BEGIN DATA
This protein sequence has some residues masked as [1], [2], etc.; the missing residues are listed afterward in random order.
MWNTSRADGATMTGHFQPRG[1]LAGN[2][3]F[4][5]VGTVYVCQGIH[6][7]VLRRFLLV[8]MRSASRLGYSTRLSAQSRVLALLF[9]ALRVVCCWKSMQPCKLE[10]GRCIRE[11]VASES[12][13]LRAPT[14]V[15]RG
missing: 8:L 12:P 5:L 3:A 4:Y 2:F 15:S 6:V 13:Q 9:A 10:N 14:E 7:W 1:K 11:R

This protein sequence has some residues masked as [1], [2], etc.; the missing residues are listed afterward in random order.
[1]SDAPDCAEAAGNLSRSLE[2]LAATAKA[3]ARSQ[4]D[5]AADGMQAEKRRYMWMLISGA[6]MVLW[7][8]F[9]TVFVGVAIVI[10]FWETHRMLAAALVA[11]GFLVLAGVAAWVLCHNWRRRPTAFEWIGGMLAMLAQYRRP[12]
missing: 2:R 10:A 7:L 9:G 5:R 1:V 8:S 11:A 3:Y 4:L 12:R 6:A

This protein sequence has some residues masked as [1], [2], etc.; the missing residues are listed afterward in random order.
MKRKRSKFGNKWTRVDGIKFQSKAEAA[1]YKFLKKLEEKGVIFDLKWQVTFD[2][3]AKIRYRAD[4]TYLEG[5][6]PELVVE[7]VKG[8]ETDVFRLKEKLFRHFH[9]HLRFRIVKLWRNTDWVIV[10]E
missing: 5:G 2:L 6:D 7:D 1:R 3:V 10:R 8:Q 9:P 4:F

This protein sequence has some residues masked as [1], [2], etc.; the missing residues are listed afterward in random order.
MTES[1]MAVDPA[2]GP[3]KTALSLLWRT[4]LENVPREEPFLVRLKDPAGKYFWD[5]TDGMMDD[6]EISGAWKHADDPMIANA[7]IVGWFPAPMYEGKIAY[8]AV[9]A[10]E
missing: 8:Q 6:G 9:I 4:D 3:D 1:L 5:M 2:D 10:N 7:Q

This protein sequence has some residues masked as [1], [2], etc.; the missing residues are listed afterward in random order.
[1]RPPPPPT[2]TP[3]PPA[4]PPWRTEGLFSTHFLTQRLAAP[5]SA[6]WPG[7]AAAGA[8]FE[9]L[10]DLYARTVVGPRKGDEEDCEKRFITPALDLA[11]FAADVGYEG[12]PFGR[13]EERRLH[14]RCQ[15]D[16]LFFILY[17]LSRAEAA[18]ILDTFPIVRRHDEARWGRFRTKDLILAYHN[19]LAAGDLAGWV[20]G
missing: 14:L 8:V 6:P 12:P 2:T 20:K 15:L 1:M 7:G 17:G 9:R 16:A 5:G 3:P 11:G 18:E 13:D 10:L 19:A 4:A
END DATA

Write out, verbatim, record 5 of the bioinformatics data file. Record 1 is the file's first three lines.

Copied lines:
This protein sequence has some residues masked as [1], [2], etc.; the missing residues are listed afterward in random order.
[1]RPPPPPT[2]TP[3]PPA[4]PPWRTEGLFSTHFLTQRLAAP[5]SA[6]WPG[7]AAAGA[8]FE[9]L[10]DLYARTVVGPRKGDEEDCEKRFITPALDLA[11]FAADVGYEG[12]PFGR[13]EERRLH[14]RCQ[15]D[16]LFFILY[17]LSRAEAA[18]ILDTFPIVRRHDEARWGRFRTKDLILAYHN[19]LAAGDLAGWV[20]G
missing: 14:L 8:V 6:P 12:P 2:T 20:K 15:L 1:M 7:G 17:G 9:R 16:A 5:G 3:P 11:G 18:E 13:D 10:L 19:A 4:A